By Mervyn Rothstein
14 May 2012
Jim Parsons has two TV Emmys, but deep inside he's a man of the theatre.
"Theatre was my first love," Parsons says. "I can't take the theatre out of me. And I wouldn't want to. To me it's home. For an actor — maybe not all actors, but for the type I feel I am and the type I want to be — there's not a better place to hone what it is you do."
Mary Chase's classic 1944 comedy won the Pulitzer Prize and lasted 1,775 performances, making it the sixth-longest-running play in Broadway history. Antoinette Perry, for whom the Tonys are named, directed; Frank Fay was the first Dowd. Jimmy Stewart portrayed Dowd in the 1950 movie. Parsons' co-stars are Jessica Hecht and Charles Kimbrough; Scott Ellis directs.
Parsons, 39, grew up in Houston and made his stage debut in school at age six as the Kola-Kola bird in The Elephant's Child. He was hooked on theatre.
"Even five years into doing 'Big Bang Theory,' the scales are still tipped for me so heavily in theatrical experience," Parsons says. "Whether it was children's theatre, or Shakespeare in the Park in Houston, or free theatre in a converted warehouse in downtown Houston" — or college at the University of Houston, or the Old Globe/University of San Diego graduate program in classical theatre — the stage was where he learned his craft.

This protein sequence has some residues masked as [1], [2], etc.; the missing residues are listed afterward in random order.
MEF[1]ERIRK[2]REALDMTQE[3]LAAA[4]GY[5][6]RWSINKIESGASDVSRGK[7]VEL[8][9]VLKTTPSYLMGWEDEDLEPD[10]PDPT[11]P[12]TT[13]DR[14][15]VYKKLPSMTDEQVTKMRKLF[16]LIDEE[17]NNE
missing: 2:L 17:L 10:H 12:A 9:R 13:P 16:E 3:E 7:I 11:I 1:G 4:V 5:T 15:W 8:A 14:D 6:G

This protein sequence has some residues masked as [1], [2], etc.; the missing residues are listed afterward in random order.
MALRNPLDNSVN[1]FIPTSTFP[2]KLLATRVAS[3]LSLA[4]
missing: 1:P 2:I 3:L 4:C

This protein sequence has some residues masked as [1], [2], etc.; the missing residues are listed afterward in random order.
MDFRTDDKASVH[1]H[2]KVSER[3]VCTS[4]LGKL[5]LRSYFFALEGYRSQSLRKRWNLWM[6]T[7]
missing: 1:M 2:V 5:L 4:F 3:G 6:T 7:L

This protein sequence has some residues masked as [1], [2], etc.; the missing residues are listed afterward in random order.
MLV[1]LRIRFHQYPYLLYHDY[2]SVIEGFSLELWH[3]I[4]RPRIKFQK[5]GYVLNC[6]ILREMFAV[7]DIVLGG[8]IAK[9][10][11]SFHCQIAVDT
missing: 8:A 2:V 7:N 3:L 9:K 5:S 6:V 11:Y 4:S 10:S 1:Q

Parsons has the Texas accent that's part of the Sheldon Cooper essence, but there's nary a hint of the character's hubris. His non-TV voice is friendly and unassuming, with the sincerity of an actor who loves his craft.
Last year he appeared on Broadway in the Tony-winning revival of Larry Kramer's The Normal Heart. (Ben Brantley of The New York Times called him "terrific.") One reason he has returned again, he says, is that he misses "the immediacy" of stage acting. "We have an immediacy to our TV show because we have a live studio audience. But there are major differences. Being in TV, we get to do it again and again until it's 'right.' There's a part of me that likes the other way, that aspect of theatre where there's no chance to go back."
But most important "is that I've not worked in any other medium that offers as much time to get to know a story, and a character, as theatre does. The TV schedule is essentially four or five days to get in touch with the story you're doing that week. You play the same character every time, so there are certain things that do carry over, but as far as the story, as far as the words — and the words are ever changing through those four or five days — you don't get a chance to sink down into the script."Continued...